Friday, March 21, 2014

Sepia Saturday: At Mr. Jefferson's University


Sepia Saturday challenges bloggers to share family history through old photographs.




This week’s Sepia Saturday prompt features a statue of Thomas Jefferson, third president of the United States and definitely one of the greatest.  I’ve always felt particularly “close” to Jefferson, partly because my Jollett ancestors were contemporaries and near neighbors, and partly because my dad was a product of Mr. Jefferson’s university, THE University of Virginia (Wahoos are very particular about putting the accent on “THE”). 

Mary Eleanor Davis Slade Charlottesville, VA 1952
Momma  heading to work
at the Bursar's Office

Daddy was a student when he and Momma married and moved into a little white trailer on Copeley Hill where many married students lived.  Since his primary goal was to finish school, Daddy worked occasionally, but Momma was the one bringing in a steady income as a typist in the Bursar’s Office on the college campus.



They used to laugh about driving a “tall car.”  I suppose it must have been like a Model A or other gangster mobile still operable in 1951.  Whatever it was, it had poor brakes and had to be tied to a tree to keep it from slipping into gear and driving itself down the hill.


Wendy Slade and Orvin Davis 1952 Charlottesville, VA
Granddaddy Orvin Davis and precious wonder 1952
plus the famous tree that held the car















My job was simply to bring sunshine into everyone’s lives and keep young parents on their toes.

Wendy Slade at Davis house Portsmouth, VA 1952 or 1953


Like the time I toddled into the bedroom and asked Momma, “Who’s that man in the kitchen?”  Poor Momma, probably only 24 years old.  She was petrified.  She found a baseball bat or club or something and inched her way to the empty kitchen.   Did I make this man up?  Or was there really a stranger in the house?  Momma never knew for sure, but since there were often “hobos” riding the rails through Charlottesville, she believed he was real.

Wendy Slade, Orvin Davis, Fred Slade Sr Copeley Hill, Charlottesville, VA 1952
2 doting granddaddies Orvin Davis and Fred Slade, Sr.
Momma and Daddy are on the steps to our trailer.
Or like the time I told Momma there was a kitty cat under the bed.  Momma did not like animals in the house, particularly cats.  She looked and looked but found no cat.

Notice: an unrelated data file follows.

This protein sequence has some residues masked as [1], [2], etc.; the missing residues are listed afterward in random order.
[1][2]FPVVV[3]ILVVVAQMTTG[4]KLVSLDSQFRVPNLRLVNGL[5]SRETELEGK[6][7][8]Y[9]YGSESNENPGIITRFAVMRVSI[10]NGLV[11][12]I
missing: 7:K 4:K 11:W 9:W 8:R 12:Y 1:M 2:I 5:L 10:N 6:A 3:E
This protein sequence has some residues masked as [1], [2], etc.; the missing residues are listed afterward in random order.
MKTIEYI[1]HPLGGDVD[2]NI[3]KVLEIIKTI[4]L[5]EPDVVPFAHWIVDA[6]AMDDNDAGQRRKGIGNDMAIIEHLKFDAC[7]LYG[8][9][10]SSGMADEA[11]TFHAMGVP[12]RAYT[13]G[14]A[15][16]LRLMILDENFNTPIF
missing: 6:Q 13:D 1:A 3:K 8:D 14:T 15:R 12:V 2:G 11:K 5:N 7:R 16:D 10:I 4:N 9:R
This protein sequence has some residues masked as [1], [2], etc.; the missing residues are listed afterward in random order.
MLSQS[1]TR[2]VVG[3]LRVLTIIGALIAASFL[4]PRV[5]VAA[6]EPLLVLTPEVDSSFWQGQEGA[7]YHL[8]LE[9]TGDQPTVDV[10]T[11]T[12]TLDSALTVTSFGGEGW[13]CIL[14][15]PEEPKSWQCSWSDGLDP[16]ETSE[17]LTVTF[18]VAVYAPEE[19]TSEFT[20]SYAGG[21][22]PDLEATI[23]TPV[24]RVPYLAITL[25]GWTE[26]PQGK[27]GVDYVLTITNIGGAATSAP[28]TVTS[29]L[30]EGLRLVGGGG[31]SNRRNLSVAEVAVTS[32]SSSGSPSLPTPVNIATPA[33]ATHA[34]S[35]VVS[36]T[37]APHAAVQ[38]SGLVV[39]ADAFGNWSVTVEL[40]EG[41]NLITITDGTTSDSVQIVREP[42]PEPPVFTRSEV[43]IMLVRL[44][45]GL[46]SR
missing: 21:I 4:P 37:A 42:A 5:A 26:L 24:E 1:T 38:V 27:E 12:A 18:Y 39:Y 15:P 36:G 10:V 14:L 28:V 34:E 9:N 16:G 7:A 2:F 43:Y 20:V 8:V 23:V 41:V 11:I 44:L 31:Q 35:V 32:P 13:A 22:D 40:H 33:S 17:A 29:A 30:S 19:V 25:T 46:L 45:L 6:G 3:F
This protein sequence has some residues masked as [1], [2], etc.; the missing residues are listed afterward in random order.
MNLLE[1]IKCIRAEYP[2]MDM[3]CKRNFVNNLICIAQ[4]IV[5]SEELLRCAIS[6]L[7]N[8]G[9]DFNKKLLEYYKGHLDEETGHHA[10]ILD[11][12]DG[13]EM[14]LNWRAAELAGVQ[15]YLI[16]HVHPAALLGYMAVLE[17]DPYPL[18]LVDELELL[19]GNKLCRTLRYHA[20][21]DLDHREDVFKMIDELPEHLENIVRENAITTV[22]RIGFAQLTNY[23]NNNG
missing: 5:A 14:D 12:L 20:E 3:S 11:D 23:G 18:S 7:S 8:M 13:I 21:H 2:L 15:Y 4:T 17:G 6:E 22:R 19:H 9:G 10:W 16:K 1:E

Or like the Sunday morning Momma and Daddy awoke to find me gone.  They finally spied me in my nightgown, a hat, and gloves on the community swingset.  So happy.  And I even thought of gloves!

Or like the numerous times they had to set the table for 4 to accommodate my imaginary friend, Bobby Cox.  (No, not the coach of the Atlanta Braves – he hadn’t been invented yet.)  They always wondered if Bobby Cox was a boy or girl.  I don’t know either.  I have no memory of any of this, just their repeated stories amidst laughter.

When Thomas Jefferson founded the University of Virginia, he wanted this institution to be free of church influence, to be funded by the general public so less wealthy people could attend, and to offer a full curriculum not offered at other universities.  I don’t think Toddler Psychology was among the choices.



Well, don’t just stand there like a statue, make your way over to Sepia Saturday for more stories. 

29 comments:

  1. Great 'Snippets' of an imaginative toddler. Jefferson's philosophy for the less wealthy public seems to have funded and founded generations of Virginians with 'Riches' well beyond untold numbers of $2 bills and rolls of nickles.

    Today is AtoZ Theme Reveal day....I revealed...hope to see ya there. BTW where's your 2014 AtoZ Challenge Badge?
    Sue at CollectInTexas Gal

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    1. You don't see my badge? Isn't it on the right?

      I LOVED getting $2 bills for my birthday. When I was little, that is. Nobody gives me $2 bills anymore.

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  2. I like Jefferson's aims for the uni as stated in your final paragraph. I wonder if they have been achieved.
    PS Your mum looks very stylish.

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    1. Oh indeed they have, or at least the part about having a variety of curricula, not sure about poor people attending although of course there are scholarships.

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  3. Maybe not "Toddler" psychology, but they probably offered "child" psychology or development at the University (not that it would help much in raising a child).